Top 5 Literary Monsters – A Beginner’s Guide
October 25, 2013 § 3 Comments
Bram Stoker’s DRACULA was first published 116 years ago, but don’t go thinking that this means Count doesn’t belong on this list. The myth of the vampire is centuries old, but Stoker’s Gothic tale is widely considered the vampire’s true introduction to popular culture. Since the publication of Dracula in 1897, vampire stories have retained the popularity of Dracula. Compared to the uncanny creepiness of Count Dracula, though, many vampires…pale in comparison (not sorry).
The Count has manifested in other literary incarnations over the years. Of particular note is Elizabeth Kostova’s The Historian, which brings the Dracula mythos into the realm of historical fiction. NOS4R2, another recent success in the world of vampire lit, is the breakout novel of Stephen King’s son, Joe Hill, and it’s worth a look if you’re a King fan!
Dementors are among the creepiest beings I have ever had the displeasure of reading about. Skeletal, hooded creatures with decaying skin and rattling breath, they guard the wizard prison Azkaban. They serve dual functions at Azkaban: they’re both a deterrent against criminal activity, and they stop prisoners trying to escape. How do they do this? They gradually suck the intelligence, hope and happiness out of anyone near them. Those deserving of the gravest punishment will be subjected to the Dementor’s Kiss, which is essentially spiritual rape – the Dementors forcibly pull the very soul out of your body. If they didn’t make your skin crawl when you first read about them, you’re made of stronger stuff than I.
If you didn’t suffer from coulrophobia before reading It, you probably came down with a strong case afterward. Although Pennywise is actually a shape-shifting being with the capacity to take the form of whatever its victim most fears, most of us remember It as the clown lurking in the storm drain. Although the book is widely considered to be one of King’s best, it is undoubtedly Tim Curry’s nightmarish portrayal of Pennywise that haunts our nightmares. The combination of his gravelly voice, the absurdity of the clown make-up and the sudden shock of the fangs is sure to have your skin crawling.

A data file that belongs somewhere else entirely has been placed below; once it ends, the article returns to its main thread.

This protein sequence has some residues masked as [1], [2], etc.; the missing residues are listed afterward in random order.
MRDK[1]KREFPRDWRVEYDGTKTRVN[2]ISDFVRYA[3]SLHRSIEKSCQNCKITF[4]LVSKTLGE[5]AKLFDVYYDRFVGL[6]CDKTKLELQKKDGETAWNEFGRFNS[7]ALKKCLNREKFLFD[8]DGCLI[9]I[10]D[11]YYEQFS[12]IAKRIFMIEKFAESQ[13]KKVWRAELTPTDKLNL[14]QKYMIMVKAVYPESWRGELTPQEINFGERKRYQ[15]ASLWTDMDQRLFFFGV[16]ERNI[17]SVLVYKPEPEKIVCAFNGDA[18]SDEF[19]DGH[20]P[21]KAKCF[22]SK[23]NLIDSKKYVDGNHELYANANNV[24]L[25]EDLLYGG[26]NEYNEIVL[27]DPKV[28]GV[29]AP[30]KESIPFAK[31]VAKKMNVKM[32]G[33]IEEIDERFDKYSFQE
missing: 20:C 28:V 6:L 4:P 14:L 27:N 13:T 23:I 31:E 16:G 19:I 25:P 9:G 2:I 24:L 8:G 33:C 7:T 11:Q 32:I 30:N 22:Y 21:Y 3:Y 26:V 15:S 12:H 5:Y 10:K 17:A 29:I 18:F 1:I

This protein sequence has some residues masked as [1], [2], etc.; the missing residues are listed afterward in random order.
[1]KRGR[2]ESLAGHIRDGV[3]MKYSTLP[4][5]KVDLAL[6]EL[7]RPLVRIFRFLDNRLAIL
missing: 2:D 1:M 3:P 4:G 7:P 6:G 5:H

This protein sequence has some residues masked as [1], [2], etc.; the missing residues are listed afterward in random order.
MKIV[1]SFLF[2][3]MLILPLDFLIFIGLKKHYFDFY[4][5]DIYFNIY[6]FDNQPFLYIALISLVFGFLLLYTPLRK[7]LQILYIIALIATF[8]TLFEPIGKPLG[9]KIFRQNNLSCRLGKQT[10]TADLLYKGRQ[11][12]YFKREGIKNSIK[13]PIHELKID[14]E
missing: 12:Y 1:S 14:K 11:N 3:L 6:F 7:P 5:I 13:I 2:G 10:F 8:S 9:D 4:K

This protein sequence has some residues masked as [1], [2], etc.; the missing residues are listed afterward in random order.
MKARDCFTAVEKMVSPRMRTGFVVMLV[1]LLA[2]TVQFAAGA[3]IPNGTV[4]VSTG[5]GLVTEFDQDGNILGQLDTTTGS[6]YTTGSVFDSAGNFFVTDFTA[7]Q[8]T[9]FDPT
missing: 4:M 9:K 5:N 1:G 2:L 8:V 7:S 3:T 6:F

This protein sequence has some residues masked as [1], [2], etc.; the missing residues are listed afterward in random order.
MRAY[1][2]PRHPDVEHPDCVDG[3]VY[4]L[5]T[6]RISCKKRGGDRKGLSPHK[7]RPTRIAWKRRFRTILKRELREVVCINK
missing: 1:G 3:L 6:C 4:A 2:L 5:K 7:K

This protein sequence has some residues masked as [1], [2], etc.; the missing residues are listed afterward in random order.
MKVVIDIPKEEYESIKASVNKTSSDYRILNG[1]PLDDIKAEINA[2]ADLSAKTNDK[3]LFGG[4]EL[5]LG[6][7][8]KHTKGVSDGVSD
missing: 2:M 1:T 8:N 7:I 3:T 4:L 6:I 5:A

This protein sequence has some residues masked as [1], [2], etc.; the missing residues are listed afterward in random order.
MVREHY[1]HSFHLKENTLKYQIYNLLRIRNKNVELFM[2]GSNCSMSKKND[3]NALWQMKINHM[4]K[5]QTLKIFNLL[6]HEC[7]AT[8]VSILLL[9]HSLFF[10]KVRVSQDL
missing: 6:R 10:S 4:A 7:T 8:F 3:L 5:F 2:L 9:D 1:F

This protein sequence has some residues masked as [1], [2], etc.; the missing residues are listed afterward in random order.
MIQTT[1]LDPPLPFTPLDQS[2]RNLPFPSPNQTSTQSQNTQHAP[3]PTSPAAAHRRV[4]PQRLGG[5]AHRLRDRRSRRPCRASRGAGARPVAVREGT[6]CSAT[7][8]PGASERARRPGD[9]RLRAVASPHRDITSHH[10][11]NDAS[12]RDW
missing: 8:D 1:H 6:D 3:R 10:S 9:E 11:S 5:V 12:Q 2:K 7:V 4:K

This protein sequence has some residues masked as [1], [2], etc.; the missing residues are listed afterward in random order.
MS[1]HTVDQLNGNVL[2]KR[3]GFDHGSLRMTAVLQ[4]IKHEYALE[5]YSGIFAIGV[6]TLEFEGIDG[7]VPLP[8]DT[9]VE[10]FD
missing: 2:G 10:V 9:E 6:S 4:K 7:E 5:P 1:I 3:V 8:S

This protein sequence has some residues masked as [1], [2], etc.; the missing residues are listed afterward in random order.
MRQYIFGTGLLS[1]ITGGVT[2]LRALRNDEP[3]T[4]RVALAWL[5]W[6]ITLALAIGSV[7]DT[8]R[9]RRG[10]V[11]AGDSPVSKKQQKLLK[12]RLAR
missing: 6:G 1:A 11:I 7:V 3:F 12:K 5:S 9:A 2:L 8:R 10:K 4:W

Immacolata’s sisters from Clive Barker’s Weaveworld
Clive Barker blurs the lines between horror and fantasy in Weaveworld. Not your typical sword-and-sorcery tale, Weaveworld is about a world encapsulated within a woven tapestry, and the forces that are unleashed when it comes to life. Immacolata, the Big Bad of Weaveworld, is an all-powerful witch with some serious skeletons in her closet. Although she strangled her triplet sisters in the womb, they continue to exist as monstrosities in the Weaveworld. The Hag and The Magdalene, as the sisters are known, are co-dependent ectoplasmic entities. The Magdalene frequently accosts unsuspecting men and then gives birth to monstrous children; The Hag then divines the future from their afterbirth. Needless to say, Weaveworld is a dark book…
I think we can all be glad that there are no photos of these things floating around online…
What would a post about literary monsters be without The Great Old One himself (itself?)? Cthulhu first emerged from the depths in H. P. Lovecraft’s story, “The Call of Cthulhu”, published in 1928. When I first read this shorty story, I was taken aback by its overtly academic tone. Having prepared myself for a primitive creature feature, I was surprised to find that “The Call of Cthulhu” is essentially about one man’s research into a cult that worships The Great Old Ones – beings that slumber in the recesses of the earth, preparing to one day rise again. Our protagonist ends up being driven mad by the very reality of Cthulhu, who is said to resemble a hybrid of octopus, dragon, cuttlefish and humanoid. Oh, and he’s green.
In the interest of coming clean, I am not a true horror aficionado. I do enjoy the occasional horror novel, but I think the true experts in the field are you, the readers. So tell me – what monsters should be on this list that I’ve missed out?
If you would like to order Stephen King’s It, Joe Hill’s NOS4R2, Elizabeth Kostova’s The Historian, Weaveworld or any of Lovecraft’s works, head over to Pulp Fiction Booksellers, give them a call on (07) 3236-2750 , or add them as a friend on Faceboook.